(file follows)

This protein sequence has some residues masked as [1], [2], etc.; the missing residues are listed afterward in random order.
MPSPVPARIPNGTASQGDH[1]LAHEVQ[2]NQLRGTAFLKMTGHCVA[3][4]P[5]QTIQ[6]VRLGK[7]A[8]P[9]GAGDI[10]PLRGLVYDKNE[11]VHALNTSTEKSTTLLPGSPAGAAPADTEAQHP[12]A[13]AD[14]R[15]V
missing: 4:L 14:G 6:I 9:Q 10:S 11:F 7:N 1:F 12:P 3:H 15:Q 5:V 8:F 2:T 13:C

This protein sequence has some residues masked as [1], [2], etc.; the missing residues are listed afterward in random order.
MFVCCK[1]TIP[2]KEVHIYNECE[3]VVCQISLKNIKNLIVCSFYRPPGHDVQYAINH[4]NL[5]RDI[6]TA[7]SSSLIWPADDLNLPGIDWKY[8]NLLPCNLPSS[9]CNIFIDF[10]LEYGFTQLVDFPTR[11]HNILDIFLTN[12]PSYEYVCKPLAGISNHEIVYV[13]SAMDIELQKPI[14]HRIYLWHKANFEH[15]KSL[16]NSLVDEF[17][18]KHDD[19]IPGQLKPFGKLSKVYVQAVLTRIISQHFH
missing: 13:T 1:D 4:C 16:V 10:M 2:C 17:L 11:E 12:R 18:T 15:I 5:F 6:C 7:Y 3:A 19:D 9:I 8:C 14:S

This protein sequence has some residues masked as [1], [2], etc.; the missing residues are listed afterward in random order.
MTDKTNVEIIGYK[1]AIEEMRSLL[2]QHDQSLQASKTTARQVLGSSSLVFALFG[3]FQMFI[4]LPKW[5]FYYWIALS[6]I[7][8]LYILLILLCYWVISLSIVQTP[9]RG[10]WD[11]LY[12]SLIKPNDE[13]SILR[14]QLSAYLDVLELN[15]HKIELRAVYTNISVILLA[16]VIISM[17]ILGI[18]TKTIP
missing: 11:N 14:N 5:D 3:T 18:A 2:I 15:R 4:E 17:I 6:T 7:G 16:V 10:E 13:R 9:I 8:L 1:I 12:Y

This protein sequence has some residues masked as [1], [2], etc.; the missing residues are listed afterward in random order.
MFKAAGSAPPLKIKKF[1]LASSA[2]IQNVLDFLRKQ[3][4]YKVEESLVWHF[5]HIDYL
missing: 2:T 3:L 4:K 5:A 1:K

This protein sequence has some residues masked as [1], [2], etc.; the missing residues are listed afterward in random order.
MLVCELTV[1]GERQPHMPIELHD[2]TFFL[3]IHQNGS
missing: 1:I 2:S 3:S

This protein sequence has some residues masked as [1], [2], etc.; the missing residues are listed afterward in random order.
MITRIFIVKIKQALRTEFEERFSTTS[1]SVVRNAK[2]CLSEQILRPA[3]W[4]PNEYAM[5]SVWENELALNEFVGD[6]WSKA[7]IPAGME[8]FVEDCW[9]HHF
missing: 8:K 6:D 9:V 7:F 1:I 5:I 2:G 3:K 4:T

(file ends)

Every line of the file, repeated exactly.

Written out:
This protein sequence has some residues masked as [1], [2], etc.; the missing residues are listed afterward in random order.
MPSPVPARIPNGTASQGDH[1]LAHEVQ[2]NQLRGTAFLKMTGHCVA[3][4]P[5]QTIQ[6]VRLGK[7]A[8]P[9]GAGDI[10]PLRGLVYDKNE[11]VHALNTSTEKSTTLLPGSPAGAAPADTEAQHP[12]A[13]AD[14]R[15]V
missing: 4:L 14:G 6:I 9:Q 10:S 11:F 7:N 1:F 12:P 3:H 15:Q 5:V 8:F 2:T 13:C

This protein sequence has some residues masked as [1], [2], etc.; the missing residues are listed afterward in random order.
MFVCCK[1]TIP[2]KEVHIYNECE[3]VVCQISLKNIKNLIVCSFYRPPGHDVQYAINH[4]NL[5]RDI[6]TA[7]SSSLIWPADDLNLPGIDWKY[8]NLLPCNLPSS[9]CNIFIDF[10]LEYGFTQLVDFPTR[11]HNILDIFLTN[12]PSYEYVCKPLAGISNHEIVYV[13]SAMDIELQKPI[14]HRIYLWHKANFEH[15]KSL[16]NSLVDEF[17][18]KHDD[19]IPGQLKPFGKLSKVYVQAVLTRIISQHFH
missing: 13:T 1:D 4:C 16:V 10:M 2:C 17:L 11:E 12:R 18:T 15:I 5:F 6:C 7:Y 3:A 19:D 9:I 8:C 14:S

This protein sequence has some residues masked as [1], [2], etc.; the missing residues are listed afterward in random order.
MTDKTNVEIIGYK[1]AIEEMRSLL[2]QHDQSLQASKTTARQVLGSSSLVFALFG[3]FQMFI[4]LPKW[5]FYYWIALS[6]I[7][8]LYILLILLCYWVISLSIVQTP[9]RG[10]WD[11]LY[12]SLIKPNDE[13]SILR[14]QLSAYLDVLELN[15]HKIELRAVYTNISVILLA[16]VIISM[17]ILGI[18]TKTIP
missing: 11:N 14:N 5:D 3:T 18:A 2:I 15:R 4:E 17:I 6:T 7:G 16:V 10:E 13:R 9:I 8:L 1:I 12:Y

This protein sequence has some residues masked as [1], [2], etc.; the missing residues are listed afterward in random order.
MFKAAGSAPPLKIKKF[1]LASSA[2]IQNVLDFLRKQ[3][4]YKVEESLVWHF[5]HIDYL
missing: 2:T 3:L 4:K 5:A 1:K

This protein sequence has some residues masked as [1], [2], etc.; the missing residues are listed afterward in random order.
MLVCELTV[1]GERQPHMPIELHD[2]TFFL[3]IHQNGS
missing: 1:I 2:S 3:S

This protein sequence has some residues masked as [1], [2], etc.; the missing residues are listed afterward in random order.
MITRIFIVKIKQALRTEFEERFSTTS[1]SVVRNAK[2]CLSEQILRPA[3]W[4]PNEYAM[5]SVWENELALNEFVGD[6]WSKA[7]IPAGME[8]FVEDCW[9]HHF
missing: 8:K 6:D 9:V 7:F 1:I 5:I 2:G 3:K 4:T